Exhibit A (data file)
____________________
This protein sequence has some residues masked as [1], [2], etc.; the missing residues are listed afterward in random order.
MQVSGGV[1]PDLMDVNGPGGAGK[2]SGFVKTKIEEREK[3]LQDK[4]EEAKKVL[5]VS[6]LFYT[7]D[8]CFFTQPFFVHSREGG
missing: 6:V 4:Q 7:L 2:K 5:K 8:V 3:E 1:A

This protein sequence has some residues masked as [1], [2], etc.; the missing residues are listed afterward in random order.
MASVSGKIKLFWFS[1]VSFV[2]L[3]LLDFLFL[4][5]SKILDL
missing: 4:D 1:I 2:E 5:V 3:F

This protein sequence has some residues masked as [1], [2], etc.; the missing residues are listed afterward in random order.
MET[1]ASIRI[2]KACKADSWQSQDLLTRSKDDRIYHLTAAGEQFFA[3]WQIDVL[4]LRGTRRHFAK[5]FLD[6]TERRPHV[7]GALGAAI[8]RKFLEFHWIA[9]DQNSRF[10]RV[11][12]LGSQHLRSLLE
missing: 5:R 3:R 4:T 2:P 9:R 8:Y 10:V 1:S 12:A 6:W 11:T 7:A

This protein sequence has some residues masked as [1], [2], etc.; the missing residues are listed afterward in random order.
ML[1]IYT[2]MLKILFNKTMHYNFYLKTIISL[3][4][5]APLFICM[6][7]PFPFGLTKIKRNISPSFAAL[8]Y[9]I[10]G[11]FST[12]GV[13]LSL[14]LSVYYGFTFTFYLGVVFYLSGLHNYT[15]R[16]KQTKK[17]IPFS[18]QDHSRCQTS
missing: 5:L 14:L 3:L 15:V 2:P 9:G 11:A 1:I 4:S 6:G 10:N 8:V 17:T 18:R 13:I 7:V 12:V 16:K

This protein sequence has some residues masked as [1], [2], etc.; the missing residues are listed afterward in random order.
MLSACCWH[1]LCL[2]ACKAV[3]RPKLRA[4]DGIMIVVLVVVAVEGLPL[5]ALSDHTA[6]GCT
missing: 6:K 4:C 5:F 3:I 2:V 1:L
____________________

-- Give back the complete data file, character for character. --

This protein sequence has some residues masked as [1], [2], etc.; the missing residues are listed afterward in random order.
MQVSGGV[1]PDLMDVNGPGGAGK[2]SGFVKTKIEEREK[3]LQDK[4]EEAKKVL[5]VS[6]LFYT[7]D[8]CFFTQPFFVHSREGG
missing: 6:V 4:Q 7:L 2:K 5:K 8:V 3:E 1:A

This protein sequence has some residues masked as [1], [2], etc.; the missing residues are listed afterward in random order.
MASVSGKIKLFWFS[1]VSFV[2]L[3]LLDFLFL[4][5]SKILDL
missing: 4:D 1:I 2:E 5:V 3:F

This protein sequence has some residues masked as [1], [2], etc.; the missing residues are listed afterward in random order.
MET[1]ASIRI[2]KACKADSWQSQDLLTRSKDDRIYHLTAAGEQFFA[3]WQIDVL[4]LRGTRRHFAK[5]FLD[6]TERRPHV[7]GALGAAI[8]RKFLEFHWIA[9]DQNSRF[10]RV[11][12]LGSQHLRSLLE
missing: 5:R 3:R 4:T 2:P 9:R 8:Y 10:V 1:S 12:A 6:W 11:T 7:A

This protein sequence has some residues masked as [1], [2], etc.; the missing residues are listed afterward in random order.
ML[1]IYT[2]MLKILFNKTMHYNFYLKTIISL[3][4][5]APLFICM[6][7]PFPFGLTKIKRNISPSFAAL[8]Y[9]I[10]G[11]FST[12]GV[13]LSL[14]LSVYYGFTFTFYLGVVFYLSGLHNYT[15]R[16]KQTKK[17]IPFS[18]QDHSRCQTS
missing: 5:L 14:L 3:L 15:V 2:P 9:G 11:A 1:I 4:S 6:G 10:N 8:V 17:T 18:R 13:I 7:V 12:V 16:K

This protein sequence has some residues masked as [1], [2], etc.; the missing residues are listed afterward in random order.
MLSACCWH[1]LCL[2]ACKAV[3]RPKLRA[4]DGIMIVVLVVVAVEGLPL[5]ALSDHTA[6]GCT
missing: 6:K 4:C 5:F 3:I 2:V 1:L